Braid is a story-driven puzzle-platformer in which you play as the character Tim, a love-struck young man on a journey to rescue his Princess from an evil knight. Taking control of time itself in order to traverse the game’s puzzling landscapes, Tim must collect puzzle pieces which help guide him ever closer to reaching the Princess. As Tim’s story is unraveled throughout the game, puzzles become more and more difficult to complete, often requiring significant planning and recollection in order to find a solution. Braid‘s story revolves around mature themes like love and relationships, but contains no inappropriate content. Gameplay is challenging, and features minimal cartoon violence. One instance of strong language occurs at the end of the game. Due to these characteristics, Braid is recommended to players ages 9 and up.
Braid is a great educational game for practicing Planning, and Working Memory Skills. We have also identified it as a particularly good choice for children with ADHD. Braid is available for PS3, Xbox 360, PC and Mac.
Recalling and retaining information while working.
In Braid, players must collect multiple puzzle pieces scattered throughout the world by manipulating time. Puzzles require players to complete complex multi-step problems by rewinding time and altering the environment around them. Each world introduces new gameplay mechanics, like the ability to rewind time, objects that are immune to being rewound, and time dilation (the slowing of time). As puzzles become more complex, the player must recall previous actions and the effects they had on the game world, memorizing what's happening in the environment around them and using that information later in the level. f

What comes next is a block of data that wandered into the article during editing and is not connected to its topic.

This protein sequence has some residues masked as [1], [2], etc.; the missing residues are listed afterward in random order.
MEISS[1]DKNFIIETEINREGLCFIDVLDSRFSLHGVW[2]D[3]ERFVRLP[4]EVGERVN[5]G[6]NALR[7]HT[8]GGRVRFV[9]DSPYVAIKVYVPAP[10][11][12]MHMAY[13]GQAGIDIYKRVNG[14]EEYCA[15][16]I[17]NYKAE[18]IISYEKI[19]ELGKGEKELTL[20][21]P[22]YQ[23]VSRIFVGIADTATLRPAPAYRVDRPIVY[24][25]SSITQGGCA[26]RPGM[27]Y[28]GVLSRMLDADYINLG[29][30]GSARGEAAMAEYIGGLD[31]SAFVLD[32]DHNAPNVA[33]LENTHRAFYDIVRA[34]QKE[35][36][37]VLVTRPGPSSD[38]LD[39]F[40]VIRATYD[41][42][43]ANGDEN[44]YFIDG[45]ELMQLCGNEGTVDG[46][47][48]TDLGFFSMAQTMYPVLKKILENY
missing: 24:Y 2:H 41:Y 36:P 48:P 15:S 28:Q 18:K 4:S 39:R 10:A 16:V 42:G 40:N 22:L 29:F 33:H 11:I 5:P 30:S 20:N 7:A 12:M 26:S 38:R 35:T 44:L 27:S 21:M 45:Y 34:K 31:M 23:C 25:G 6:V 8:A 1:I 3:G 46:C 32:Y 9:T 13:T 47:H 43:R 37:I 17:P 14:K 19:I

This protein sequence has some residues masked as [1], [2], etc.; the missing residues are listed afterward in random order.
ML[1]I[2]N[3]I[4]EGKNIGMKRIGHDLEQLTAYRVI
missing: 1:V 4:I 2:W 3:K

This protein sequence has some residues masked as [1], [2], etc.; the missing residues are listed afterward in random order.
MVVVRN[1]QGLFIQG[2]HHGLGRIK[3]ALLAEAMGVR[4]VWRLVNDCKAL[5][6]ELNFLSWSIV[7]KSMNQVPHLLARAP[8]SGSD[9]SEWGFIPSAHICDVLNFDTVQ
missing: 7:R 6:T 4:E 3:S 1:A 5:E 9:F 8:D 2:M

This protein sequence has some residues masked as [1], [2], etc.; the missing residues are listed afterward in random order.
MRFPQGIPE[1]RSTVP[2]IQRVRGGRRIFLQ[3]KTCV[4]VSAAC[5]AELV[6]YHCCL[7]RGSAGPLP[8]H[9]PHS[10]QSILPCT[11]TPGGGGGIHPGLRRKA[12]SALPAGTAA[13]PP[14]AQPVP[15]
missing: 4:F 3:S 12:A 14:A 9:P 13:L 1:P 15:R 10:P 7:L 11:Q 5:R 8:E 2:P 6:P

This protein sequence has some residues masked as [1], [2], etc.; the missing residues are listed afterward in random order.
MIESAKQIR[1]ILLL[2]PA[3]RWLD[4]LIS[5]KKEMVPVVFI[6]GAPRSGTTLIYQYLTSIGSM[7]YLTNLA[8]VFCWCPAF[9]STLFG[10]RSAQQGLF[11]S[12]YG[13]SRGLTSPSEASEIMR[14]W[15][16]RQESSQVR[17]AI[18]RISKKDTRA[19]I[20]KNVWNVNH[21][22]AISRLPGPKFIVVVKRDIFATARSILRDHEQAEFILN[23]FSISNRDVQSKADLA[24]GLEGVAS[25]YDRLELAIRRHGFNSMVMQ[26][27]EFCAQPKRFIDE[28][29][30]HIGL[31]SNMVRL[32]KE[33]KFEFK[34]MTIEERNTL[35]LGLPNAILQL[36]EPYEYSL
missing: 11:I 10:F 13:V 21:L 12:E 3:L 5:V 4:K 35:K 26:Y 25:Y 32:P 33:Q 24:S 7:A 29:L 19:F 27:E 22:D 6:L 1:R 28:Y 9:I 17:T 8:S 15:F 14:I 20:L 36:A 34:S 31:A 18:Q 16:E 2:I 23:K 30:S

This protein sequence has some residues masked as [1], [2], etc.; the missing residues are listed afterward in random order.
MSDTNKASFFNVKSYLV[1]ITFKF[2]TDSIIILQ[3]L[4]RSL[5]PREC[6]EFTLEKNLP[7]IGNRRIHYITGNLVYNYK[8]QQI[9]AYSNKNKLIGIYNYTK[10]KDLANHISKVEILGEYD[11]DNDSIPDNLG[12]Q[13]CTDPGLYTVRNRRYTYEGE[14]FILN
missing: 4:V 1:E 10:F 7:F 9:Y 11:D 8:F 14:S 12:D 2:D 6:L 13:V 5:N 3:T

Developing a systematic approach for setting and achieving goals.
Most puzzle pieces in Braid will not be captured on the player's first attempt, as gathering a puzzle piece requires players to carefully plan their actions before taking even one step. Because each action taken by players commonly happens again, but in reverse, even the smallest movements can alter the flow of time and layout of the world itself. Players must therefore prioritize their actions and carefully determine how to reach their goal. If they do not take the time to brainstorm solutions and think ahead, they will have a very difficult time solving Braid's later puzzles and discovering the story of Tim's past.
Use this Play Together guide to learn how you can help your child turn Braid play time into a positive learning and relationship-building experience. To learn more about why playing games with your children is so important, check out our Science of Play page.
While playing Braid, take your time to get a good feel for the time controlling mechanic and its effects on Tim and his world. Because Braid is a puzzle game the enemies in it shouldn't be thought of as a threat, but rather an obstacle (or sometimes a helpful tool) that stand in the path to the puzzle pieces. Encourage your child to pace herself and to think broadly when facing particularly difficult puzzles. Braid's puzzles can become very complex, especially toward the end of the worlds, and it can be very beneficial to your child to have a second person to make suggestions, give another perspective, and to help her work out her own solutions. Try to complete the following gameplay goals to get the most out of your Briad experience: